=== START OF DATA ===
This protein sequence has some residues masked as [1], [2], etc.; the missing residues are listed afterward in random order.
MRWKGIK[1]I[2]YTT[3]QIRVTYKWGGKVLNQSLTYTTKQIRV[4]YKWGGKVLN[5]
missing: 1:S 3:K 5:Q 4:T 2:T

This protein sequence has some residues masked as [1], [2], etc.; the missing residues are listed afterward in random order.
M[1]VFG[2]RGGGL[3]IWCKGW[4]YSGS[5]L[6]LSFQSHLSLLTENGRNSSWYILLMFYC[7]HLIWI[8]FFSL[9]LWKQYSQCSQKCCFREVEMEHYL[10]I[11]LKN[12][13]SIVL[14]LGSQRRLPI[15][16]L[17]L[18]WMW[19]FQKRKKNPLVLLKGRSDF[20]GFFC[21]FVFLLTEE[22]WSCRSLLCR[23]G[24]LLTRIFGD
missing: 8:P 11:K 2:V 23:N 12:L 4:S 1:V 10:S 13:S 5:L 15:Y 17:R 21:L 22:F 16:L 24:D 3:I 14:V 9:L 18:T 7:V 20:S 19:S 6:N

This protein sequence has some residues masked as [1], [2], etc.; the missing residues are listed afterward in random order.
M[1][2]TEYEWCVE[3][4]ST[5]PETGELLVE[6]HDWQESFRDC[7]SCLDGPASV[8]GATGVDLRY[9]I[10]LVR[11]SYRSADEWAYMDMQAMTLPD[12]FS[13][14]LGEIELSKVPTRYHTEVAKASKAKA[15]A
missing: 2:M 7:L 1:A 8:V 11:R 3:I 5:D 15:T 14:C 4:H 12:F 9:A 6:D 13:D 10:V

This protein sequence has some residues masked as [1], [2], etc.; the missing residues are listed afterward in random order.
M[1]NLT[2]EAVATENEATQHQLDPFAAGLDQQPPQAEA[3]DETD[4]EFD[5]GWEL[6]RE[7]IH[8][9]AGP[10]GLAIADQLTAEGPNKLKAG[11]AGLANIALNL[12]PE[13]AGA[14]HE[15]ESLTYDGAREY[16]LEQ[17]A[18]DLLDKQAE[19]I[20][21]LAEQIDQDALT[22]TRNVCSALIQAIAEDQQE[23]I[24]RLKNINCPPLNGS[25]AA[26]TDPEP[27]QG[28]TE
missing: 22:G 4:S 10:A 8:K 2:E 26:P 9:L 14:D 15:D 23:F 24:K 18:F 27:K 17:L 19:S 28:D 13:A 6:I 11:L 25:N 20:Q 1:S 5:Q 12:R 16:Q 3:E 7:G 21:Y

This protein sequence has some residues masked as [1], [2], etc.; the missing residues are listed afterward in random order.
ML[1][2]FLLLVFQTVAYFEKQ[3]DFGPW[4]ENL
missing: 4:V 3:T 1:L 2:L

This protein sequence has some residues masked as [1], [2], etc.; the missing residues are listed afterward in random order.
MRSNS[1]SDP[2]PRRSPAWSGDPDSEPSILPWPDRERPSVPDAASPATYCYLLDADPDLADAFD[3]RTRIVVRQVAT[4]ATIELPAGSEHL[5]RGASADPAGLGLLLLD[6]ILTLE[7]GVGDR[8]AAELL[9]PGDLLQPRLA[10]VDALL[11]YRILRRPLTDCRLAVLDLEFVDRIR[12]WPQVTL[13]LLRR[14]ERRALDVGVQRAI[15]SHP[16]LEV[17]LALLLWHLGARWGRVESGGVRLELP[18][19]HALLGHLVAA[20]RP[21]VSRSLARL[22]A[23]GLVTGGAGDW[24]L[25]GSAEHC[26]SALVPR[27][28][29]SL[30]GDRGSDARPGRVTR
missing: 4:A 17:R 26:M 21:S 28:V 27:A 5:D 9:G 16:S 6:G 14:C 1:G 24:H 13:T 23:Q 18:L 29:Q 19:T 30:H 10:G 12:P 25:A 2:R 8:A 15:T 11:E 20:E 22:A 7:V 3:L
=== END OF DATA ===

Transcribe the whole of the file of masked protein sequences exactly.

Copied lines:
This protein sequence has some residues masked as [1], [2], etc.; the missing residues are listed afterward in random order.
MRWKGIK[1]I[2]YTT[3]QIRVTYKWGGKVLNQSLTYTTKQIRV[4]YKWGGKVLN[5]
missing: 1:S 3:K 5:Q 4:T 2:T

This protein sequence has some residues masked as [1], [2], etc.; the missing residues are listed afterward in random order.
M[1]VFG[2]RGGGL[3]IWCKGW[4]YSGS[5]L[6]LSFQSHLSLLTENGRNSSWYILLMFYC[7]HLIWI[8]FFSL[9]LWKQYSQCSQKCCFREVEMEHYL[10]I[11]LKN[12][13]SIVL[14]LGSQRRLPI[15][16]L[17]L[18]WMW[19]FQKRKKNPLVLLKGRSDF[20]GFFC[21]FVFLLTEE[22]WSCRSLLCR[23]G[24]LLTRIFGD
missing: 8:P 11:K 2:V 23:N 12:L 4:S 1:V 10:S 13:S 5:L 15:Y 17:R 21:L 22:F 16:L 24:D 3:I 14:V 9:L 18:T 7:V 20:S 19:S 6:N

This protein sequence has some residues masked as [1], [2], etc.; the missing residues are listed afterward in random order.
M[1][2]TEYEWCVE[3][4]ST[5]PETGELLVE[6]HDWQESFRDC[7]SCLDGPASV[8]GATGVDLRY[9]I[10]LVR[11]SYRSADEWAYMDMQAMTLPD[12]FS[13][14]LGEIELSKVPTRYHTEVAKASKAKA[15]A
missing: 2:M 7:L 1:A 8:V 11:R 3:I 5:D 15:T 14:C 4:H 12:F 9:A 6:D 13:D 10:V

This protein sequence has some residues masked as [1], [2], etc.; the missing residues are listed afterward in random order.
M[1]NLT[2]EAVATENEATQHQLDPFAAGLDQQPPQAEA[3]DETD[4]EFD[5]GWEL[6]RE[7]IH[8][9]AGP[10]GLAIADQLTAEGPNKLKAG[11]AGLANIALNL[12]PE[13]AGA[14]HE[15]ESLTYDGAREY[16]LEQ[17]A[18]DLLDKQAE[19]I[20][21]LAEQIDQDALT[22]TRNVCSALIQAIAEDQQE[23]I[24]RLKNINCPPLNGS[25]AA[26]TDPEP[27]QG[28]TE
missing: 22:G 4:S 10:A 8:K 2:E 26:P 9:L 14:D 15:D 23:F 24:K 18:F 27:K 17:L 19:S 28:D 13:A 6:I 11:L 25:N 20:Q 1:S 5:Q 12:R 16:Q 3:E 7:G 21:Y

This protein sequence has some residues masked as [1], [2], etc.; the missing residues are listed afterward in random order.
ML[1][2]FLLLVFQTVAYFEKQ[3]DFGPW[4]ENL
missing: 4:V 3:T 1:L 2:L

This protein sequence has some residues masked as [1], [2], etc.; the missing residues are listed afterward in random order.
MRSNS[1]SDP[2]PRRSPAWSGDPDSEPSILPWPDRERPSVPDAASPATYCYLLDADPDLADAFD[3]RTRIVVRQVAT[4]ATIELPAGSEHL[5]RGASADPAGLGLLLLD[6]ILTLE[7]GVGDR[8]AAELL[9]PGDLLQPRLA[10]VDALL[11]YRILRRPLTDCRLAVLDLEFVDRIR[12]WPQVTL[13]LLRR[14]ERRALDVGVQRAI[15]SHP[16]LEV[17]LALLLWHLGARWGRVESGGVRLELP[18][19]HALLGHLVAA[20]RP[21]VSRSLARL[22]A[23]GLVTGGAGDW[24]L[25]GSAEHC[26]SALVPR[27][28][29]SL[30]GDRGSDARPGRVTR
missing: 4:A 17:R 26:M 21:S 28:V 27:A 5:D 9:G 16:S 6:G 14:C 1:G 24:H 13:T 23:Q 18:L 29:Q 19:T 30:H 10:G 12:P 25:A 2:R 8:A 15:T 11:E 20:E 22:A 7:V 3:L